Only a few miles west of Waynesburg, the Wisecarver Reservoir in Franklin Township remains secluded and fairly undeveloped.
“There’s nothing really there, just woods,” says Greene County Commissioner Blair Zimmerman, who recalls swimming and fishing in the 18.5-acre reservoir as a youth back in the 1970s.
The lake itself is easily accessible only in the areas where trees were cleared several years ago to make repairs to the dam. The property remains off the beaten path.
“It’s nice, but rough,” Zimmerman says. “It’s just a lake surrounded by woods; the only trails are deer trails or those maybe created by four-wheelers.”
Plans have been discussed for about a dozen years to develop the 360-acres of land surrounding the reservoir into a recreation area to increase outdoor opportunities for county residents. Initial plans to develop the park, prepared following the loss of Duke Lake at Ryerson Station State Park, were eventually shelved. In June, 2016, however, the county entered an agreement to lease the property from its owner, Southwestern Pennsylvania Water Authority, with the idea of developing it for recreation.
Creating a recreation area at Wisecarver has nothing to do with developments at Ryerson, Zimmerman says. Plans are now being made to make improvements at Ryerson to compensate for the loss of Duke Lake. “We’re just trying to do something for the community,” Zimmerman says. However, developing a park at Wisecarver will not come overnight, nor all at once.
“For now, we’re going to take baby steps,” he says. “Initially, we hope to get some trails in there and also a boat launch for canoes and kayaks so people can come there and fish.”
The Wisecarver Reservoir was created with the construction of a dam on Wisecarver Run in 1931 by the Waynesburg Water Co. The company was purchased by the Southwestern Pennsylvania Water Authority in 1967. After extending new water lines to Waynesburg, the authority stopped using the reservoir for a water supply in the early 1990s, according to Joe Simatic, the authority’s former manager.
“It was just excess property to the authority; it had nothing to do with us producing water anymore,” Simatic says. The authority maintained the reservoir, keeping the property open for fishing under an agreement with the Pennsylvania Fish and Boat Commission.
In late 2005, the Ryerson Station-Duke Lake Task Force, seeking a temporary replacement for the loss of Duke Lake, approached the authority about developing Wisecarver into a park. The thinking was, Simatic says, “Why not make this into a recreation area to ease the sting of Ryerson being out of commission.”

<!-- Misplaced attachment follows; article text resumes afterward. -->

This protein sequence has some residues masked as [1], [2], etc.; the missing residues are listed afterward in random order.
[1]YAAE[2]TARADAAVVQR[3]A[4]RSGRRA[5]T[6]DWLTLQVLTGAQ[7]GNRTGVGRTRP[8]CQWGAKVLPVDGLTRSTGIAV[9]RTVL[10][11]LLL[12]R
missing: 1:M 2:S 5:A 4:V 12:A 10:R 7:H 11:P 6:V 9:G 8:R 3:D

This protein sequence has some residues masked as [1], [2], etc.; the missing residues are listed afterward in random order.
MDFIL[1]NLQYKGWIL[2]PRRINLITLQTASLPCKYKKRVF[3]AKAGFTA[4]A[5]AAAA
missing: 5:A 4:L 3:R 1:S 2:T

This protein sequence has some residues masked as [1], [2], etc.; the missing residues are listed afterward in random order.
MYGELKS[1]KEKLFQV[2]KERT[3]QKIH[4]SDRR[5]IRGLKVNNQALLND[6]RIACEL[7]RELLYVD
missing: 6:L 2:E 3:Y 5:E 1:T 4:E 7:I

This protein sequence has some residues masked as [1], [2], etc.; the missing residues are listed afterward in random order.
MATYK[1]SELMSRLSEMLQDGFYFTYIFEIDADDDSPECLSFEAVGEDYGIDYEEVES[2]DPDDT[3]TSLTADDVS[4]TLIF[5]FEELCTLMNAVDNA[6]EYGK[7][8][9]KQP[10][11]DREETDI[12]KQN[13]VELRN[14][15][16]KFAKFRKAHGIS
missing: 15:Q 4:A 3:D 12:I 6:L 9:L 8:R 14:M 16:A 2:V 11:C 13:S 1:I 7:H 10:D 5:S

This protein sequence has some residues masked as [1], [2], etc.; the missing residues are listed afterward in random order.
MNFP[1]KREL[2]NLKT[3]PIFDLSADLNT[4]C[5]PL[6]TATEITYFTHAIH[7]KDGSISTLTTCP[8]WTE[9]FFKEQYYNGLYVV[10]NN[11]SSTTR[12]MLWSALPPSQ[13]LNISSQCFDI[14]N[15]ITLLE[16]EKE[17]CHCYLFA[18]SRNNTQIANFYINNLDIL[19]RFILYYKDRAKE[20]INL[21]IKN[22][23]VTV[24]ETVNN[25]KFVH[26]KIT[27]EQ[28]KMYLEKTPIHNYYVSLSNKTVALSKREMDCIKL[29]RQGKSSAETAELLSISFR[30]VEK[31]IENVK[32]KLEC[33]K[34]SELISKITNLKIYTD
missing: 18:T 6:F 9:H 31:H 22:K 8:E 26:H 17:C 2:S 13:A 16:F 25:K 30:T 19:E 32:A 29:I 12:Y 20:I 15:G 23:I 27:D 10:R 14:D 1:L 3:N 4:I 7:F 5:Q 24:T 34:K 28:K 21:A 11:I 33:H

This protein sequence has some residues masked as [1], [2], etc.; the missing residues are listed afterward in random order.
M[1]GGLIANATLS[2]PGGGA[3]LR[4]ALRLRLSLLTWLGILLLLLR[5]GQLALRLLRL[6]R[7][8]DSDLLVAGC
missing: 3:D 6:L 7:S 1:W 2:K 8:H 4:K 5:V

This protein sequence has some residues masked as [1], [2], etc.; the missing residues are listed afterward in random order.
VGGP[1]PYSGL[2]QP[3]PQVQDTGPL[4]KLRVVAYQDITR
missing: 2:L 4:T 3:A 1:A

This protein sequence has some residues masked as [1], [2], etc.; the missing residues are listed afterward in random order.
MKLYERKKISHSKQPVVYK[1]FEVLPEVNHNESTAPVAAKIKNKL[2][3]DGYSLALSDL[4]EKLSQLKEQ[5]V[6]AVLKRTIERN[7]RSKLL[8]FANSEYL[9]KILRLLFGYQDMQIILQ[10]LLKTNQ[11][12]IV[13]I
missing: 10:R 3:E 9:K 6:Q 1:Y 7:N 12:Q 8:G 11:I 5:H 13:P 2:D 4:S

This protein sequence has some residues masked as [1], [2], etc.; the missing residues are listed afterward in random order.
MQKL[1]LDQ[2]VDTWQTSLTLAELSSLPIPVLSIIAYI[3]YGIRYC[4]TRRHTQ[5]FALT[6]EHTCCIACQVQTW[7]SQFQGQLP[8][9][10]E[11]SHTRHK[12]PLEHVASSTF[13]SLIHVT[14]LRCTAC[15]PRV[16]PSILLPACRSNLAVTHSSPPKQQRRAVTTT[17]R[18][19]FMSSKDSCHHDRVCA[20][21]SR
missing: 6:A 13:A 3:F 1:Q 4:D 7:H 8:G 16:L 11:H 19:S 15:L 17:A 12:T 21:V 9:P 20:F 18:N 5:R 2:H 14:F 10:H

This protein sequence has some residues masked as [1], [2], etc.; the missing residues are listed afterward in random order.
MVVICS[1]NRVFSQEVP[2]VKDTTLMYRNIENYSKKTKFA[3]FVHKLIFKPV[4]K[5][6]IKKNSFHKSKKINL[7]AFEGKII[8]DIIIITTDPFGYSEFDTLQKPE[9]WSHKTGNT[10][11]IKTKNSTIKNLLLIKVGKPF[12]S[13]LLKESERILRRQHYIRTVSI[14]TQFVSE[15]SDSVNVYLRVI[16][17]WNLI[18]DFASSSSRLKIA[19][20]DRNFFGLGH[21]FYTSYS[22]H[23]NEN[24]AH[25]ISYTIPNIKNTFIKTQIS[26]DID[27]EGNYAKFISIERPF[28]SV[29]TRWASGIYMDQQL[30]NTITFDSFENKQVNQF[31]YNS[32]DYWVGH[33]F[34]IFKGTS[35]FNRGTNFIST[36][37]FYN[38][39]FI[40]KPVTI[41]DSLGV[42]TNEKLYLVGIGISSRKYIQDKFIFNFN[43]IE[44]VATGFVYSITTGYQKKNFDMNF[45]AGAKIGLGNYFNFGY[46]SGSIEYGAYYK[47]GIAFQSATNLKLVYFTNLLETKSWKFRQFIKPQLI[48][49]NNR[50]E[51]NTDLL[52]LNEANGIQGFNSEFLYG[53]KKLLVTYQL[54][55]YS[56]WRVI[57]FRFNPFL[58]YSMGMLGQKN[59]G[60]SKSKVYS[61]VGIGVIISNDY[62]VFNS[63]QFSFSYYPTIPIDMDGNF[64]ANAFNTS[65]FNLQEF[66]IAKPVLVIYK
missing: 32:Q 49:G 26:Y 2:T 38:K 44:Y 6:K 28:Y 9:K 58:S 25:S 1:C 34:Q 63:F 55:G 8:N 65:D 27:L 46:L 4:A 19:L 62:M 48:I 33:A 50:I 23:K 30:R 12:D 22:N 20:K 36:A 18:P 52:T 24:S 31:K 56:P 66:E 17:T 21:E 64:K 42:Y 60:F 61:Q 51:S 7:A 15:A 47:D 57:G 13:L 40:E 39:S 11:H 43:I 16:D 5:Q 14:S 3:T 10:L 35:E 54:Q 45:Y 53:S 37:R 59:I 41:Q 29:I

Several months later, however, in December 2005, the authority was forced to partially drain the reservoir after an inspection revealed stone gabion, placed on the downstream slope of the earthen dam to prevent erosion should the dam overflow, had begun to move. Despite new problems with the dam, the authority and task force agreed to continue planning to develop the area into a park while seeking state grant money to make required dam repairs.
In July 2009, a park master plan was revealed, showing development primarily at the southern end of the property where the land is level and easily accessible from the highway. The park would include ball fields, picnic areas, camping sites, a boat launch, concessions, restrooms, environmental learning center and pavilions. A walking trail would encircle the lake and two cross country tracks would run through the park.
That same year, the authority received a $2.4 million state grant to repair the dam.
Work on the dam began in 2011 and was completed the following year; however, restoring the lake took longer than expected because of repairs needed to a drain beneath the dam and the lengthy tests required to ensure water was not infiltrating ground beneath the spillway.
Interest in the park project also waned as the economy had struggled and corporations expected to contribute funding tightened their belts and the authority and local governments became reluctant to assume the burden.
After obtaining a 99-year lease on the property from the authority about a year and a half ago, the county applied for a grant from the state Department of Conservation and Natural Resources to begin developing the property for recreation.
“We missed out in the first round (of funding),” Zimmerman says. “We’re hoping to get in on the second.”
The county is seeking a $289,927 matching grant to develop hiking and cross country trails, a trail head, pedestrian footbridges and a parking area at the site.
“We’d like to do the trails and then see what happens after that. But that (development of the trails) would be a start to making this a recreation area,” Zimmerman says. “Down the road we’d like to see picnic areas, a boat dock and other things.”
The county has met with the Fish and Boat Commission about again stocking fish in the reservoir, Zimmerman says.
It also has been working with the Waynesburg Girls Softball Association, which approached the commissioners in October seeking help in finding a site where it could develop several ballfields. After meeting with the group, the commissioners directed the county engineer to provide a proposal to survey the reservoir property to determine the best locations for the ballfields.
The association has formed a non-profit and plans to begin fund raising to construct fields as soon as the survey and other necessary work, including permitting, is completed. “We’re kind of anxious to get everything in place so we can begin moving dirt,” association vice president Danielle Kerr says.
Zimmerman says the county is committed to the project. “If we get some grant money and maybe spend a little of the county’s Act 13 money, we can take care of it little by little,” he says. “It has a lot of potential. Right now, I’d say it’s really a diamond in the rough.”